I’m writing from the ship’s library again as I sip a cup of tea and try to warm up after spending several hours on the bow and stern of the ship attempting to capture the magnificent towering glaciers that surrounded us as we sailed through the Lemaire Channel this evening. Today has been a whirlwind of activity and adventure!
First thing this morning, we landed at Orne Harbour, an area close to Port Lockroy on the Antarctic Peninsula. We began with a zodiac cruise around the harbor in the midst of increasingly heavy morning snow. The naturalist in my zodiac, Connor Ryan, is a whale expert from Ireland, and not long after we headed out, he spotted a whale. Within minutes, we were surrounded by a pod of 40-50 Type ‘b’ Killer Whales. These magnificent creatures dive to depths of 400-500 meters to feed on Antarctic Toothfish and other sea creatures, and they eat with teeth rather than baleen like Humpbacks. They are social animals, and they capture prey like leopard seals by working together to make a wave that knocks the seals off icebergs into the water. The whales in this pod – particularly the young females – were quite curious about our boat, and they came close to check us out as we floated silently in the bay. Killer whales are massive water mammals, and it was incredible to watch them swim around us and appear within feet of our little water craft. EDIT: Check out this incredible footage of Type ‘B’ killer whales captured by another National Geographic expedition in early January 2018!
After more than thirty minutes of whale watching, we headed to shore to begin a 1000 foot ascent up to Spigot Peak. The mountain was covered in a layer of deep snow (probably 1.5-2 feet in many places), and we used walking sticks to help ourselves climb as the snow got heavier and became more icy. About two thirds of the way up, I encountered one of the naturalists. My face must have betrayed my discomfort as tiny icy pellets stung my skin in the bitter wind because she shouted – with genuine enthusiasm – “Sarah, isn’t this wonderful?! This is your Antarctic moment. This is what you imagined when you pictured Antarctica, right?” And that is true. The biting wind, the sting of the snow and ice on my face, and the trudging up a snow-covered mountain while focusing on nothing but putting one foot in front of the other, was indeed very much how I’d pictured the experiences of early Antarctic explorers. I did finally make it to the top, and the views and a colony of intrepid chinstrap penguins who live on the peak made it worth the challenge. Going down, as it turns out, was more like downhill skiing on a very steep and windy trail. Since my skiing experience is limited to two visits to the bunny slope, I did lots of tumbling before I reached the bottom.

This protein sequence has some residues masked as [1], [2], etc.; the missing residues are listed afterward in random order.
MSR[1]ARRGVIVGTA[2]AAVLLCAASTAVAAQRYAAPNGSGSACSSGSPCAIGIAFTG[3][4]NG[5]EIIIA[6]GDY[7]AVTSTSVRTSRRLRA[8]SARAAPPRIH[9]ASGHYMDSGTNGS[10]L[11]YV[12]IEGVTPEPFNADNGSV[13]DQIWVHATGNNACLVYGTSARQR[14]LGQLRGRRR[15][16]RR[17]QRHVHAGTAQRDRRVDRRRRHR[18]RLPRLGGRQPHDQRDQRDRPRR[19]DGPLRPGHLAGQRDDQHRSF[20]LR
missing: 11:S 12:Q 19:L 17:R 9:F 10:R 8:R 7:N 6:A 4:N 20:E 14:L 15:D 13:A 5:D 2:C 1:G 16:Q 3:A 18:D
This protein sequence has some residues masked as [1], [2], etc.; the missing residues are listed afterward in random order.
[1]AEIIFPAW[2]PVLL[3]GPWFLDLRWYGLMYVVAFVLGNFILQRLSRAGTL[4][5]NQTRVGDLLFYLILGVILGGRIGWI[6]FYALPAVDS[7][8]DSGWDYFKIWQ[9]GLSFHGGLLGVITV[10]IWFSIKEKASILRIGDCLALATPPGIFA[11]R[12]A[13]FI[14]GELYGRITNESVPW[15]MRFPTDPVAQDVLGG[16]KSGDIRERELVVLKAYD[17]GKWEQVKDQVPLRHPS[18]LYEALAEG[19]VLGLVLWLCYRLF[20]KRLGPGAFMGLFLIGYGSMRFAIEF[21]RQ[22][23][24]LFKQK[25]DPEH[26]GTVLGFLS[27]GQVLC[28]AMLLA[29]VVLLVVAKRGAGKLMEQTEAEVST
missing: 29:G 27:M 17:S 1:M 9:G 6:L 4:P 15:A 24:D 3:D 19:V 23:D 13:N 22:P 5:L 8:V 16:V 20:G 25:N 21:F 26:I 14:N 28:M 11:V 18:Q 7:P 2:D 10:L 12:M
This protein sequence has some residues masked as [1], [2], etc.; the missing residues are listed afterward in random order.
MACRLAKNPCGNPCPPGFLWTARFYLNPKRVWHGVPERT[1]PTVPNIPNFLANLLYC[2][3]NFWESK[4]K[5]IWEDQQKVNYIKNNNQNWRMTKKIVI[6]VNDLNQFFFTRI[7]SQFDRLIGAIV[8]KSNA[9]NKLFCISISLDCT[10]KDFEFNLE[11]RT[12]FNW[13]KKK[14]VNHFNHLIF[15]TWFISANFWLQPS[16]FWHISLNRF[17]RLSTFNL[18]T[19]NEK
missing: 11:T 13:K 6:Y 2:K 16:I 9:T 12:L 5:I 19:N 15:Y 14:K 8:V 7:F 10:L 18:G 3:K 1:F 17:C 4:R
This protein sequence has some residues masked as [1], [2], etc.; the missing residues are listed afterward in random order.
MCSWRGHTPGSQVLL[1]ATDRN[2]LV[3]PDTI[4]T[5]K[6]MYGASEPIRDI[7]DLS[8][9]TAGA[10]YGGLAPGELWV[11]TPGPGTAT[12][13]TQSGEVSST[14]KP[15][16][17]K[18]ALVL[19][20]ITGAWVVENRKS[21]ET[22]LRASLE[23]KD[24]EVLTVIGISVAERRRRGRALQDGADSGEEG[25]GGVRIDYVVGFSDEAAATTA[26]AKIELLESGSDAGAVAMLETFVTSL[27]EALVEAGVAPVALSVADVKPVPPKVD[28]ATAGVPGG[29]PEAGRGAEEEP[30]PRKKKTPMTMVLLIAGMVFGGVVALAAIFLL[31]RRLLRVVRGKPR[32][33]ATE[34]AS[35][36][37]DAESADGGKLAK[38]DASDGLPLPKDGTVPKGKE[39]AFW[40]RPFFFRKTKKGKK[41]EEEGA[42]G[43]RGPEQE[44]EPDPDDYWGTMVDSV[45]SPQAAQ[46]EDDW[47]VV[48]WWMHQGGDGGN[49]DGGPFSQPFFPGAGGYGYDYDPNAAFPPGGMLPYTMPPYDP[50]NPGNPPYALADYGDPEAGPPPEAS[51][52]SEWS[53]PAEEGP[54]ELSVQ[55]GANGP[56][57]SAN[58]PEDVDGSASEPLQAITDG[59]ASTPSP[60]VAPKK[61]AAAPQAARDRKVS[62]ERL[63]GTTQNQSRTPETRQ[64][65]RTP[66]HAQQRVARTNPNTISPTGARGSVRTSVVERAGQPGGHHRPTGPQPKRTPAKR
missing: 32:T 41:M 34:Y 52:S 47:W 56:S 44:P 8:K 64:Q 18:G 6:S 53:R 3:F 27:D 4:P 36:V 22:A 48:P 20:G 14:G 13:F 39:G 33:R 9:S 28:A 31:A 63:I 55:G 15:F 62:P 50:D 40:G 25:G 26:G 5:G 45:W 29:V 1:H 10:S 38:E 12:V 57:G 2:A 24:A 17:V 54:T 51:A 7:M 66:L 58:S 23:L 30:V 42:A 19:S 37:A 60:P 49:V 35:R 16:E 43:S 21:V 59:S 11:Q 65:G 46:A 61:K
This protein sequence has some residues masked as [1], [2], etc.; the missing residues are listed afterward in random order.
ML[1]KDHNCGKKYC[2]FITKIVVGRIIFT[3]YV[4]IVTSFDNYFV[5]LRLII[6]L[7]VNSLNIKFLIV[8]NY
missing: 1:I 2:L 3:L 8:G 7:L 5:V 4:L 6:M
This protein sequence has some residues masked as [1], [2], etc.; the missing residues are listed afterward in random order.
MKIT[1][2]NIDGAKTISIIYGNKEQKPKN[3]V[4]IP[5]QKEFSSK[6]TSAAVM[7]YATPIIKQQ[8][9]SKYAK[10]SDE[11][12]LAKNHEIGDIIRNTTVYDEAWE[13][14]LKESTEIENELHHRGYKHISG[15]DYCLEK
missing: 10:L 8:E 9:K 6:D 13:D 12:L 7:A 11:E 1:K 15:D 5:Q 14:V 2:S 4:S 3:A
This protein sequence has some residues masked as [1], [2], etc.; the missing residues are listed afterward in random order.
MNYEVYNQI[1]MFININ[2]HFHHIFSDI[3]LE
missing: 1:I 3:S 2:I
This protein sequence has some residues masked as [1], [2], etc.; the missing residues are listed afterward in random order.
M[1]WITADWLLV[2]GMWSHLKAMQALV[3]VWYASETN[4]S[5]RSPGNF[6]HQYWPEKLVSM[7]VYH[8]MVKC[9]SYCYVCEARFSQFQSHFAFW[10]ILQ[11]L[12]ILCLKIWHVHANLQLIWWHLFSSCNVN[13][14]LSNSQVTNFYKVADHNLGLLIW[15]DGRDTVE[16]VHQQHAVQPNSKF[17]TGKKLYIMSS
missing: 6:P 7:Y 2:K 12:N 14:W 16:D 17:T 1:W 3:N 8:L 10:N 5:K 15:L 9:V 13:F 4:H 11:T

After a quick lunch and a change of clothes, we “suited up” again in our full Antarctic gear (for me – silk sock liners and two pairs of wool socks + a thermal undershirt, a fleece jacket, my parka shell jacket, and my ship-issued parka + a pair of wool-lined leggings, a pair of jeans, a pair of sweatpants, and waterproof pants/boots + a hat or headband + two pairs of gloves). Sometimes, it feels like we’re astronauts getting ready to land on another planet. This time, we headed to Port Lockroy – a site that was first used by whalers and later by the British as part of a secret wartime initiative to monitor German shipping movements. It continued to be used for civilian activities until it was disbanded in 1964, and in recent years, it has been restored and is now open to tourists as a museum during Antarctica’s summer months. Next, we headed to Jougla Point (right across from Port Lockroy) where we visited a colony of penguins and watched a pair of sleeping Wedell Seals “talk” in their sleep, as they made noises that sounded like a mix between R2D2 and a pinball machine.
During dinner, I sat at a table with Hannah Johns, a member of this year’s Port Lockroy summer team. She, along with three other volunteers, are spending four months working at historic Port Lockroy on an island the size of a soccer field. They live in very primitive conditions (no running water, no electricity, no internet, gas heat, limited cooking facilities) and are responsible for maintaining the site, completing curatorial work with the site’s artifacts, and maintaining records on the penguin populations on the tiny island. Hannah is a teacher who has taught both at home in the U.K. and in schools around the world, and she will be running the post office of Antarctica this summer (November through March). She kindly shared a little bit about her unique position in a brief video interview for our students. We ended our day sailing through the Lemaire Channel, a narrow passage on the western side of the Antarctic Peninsula known for its towering glacial walls on either side.
So, yes, it was an incredible, exhausting whirlwind of a day.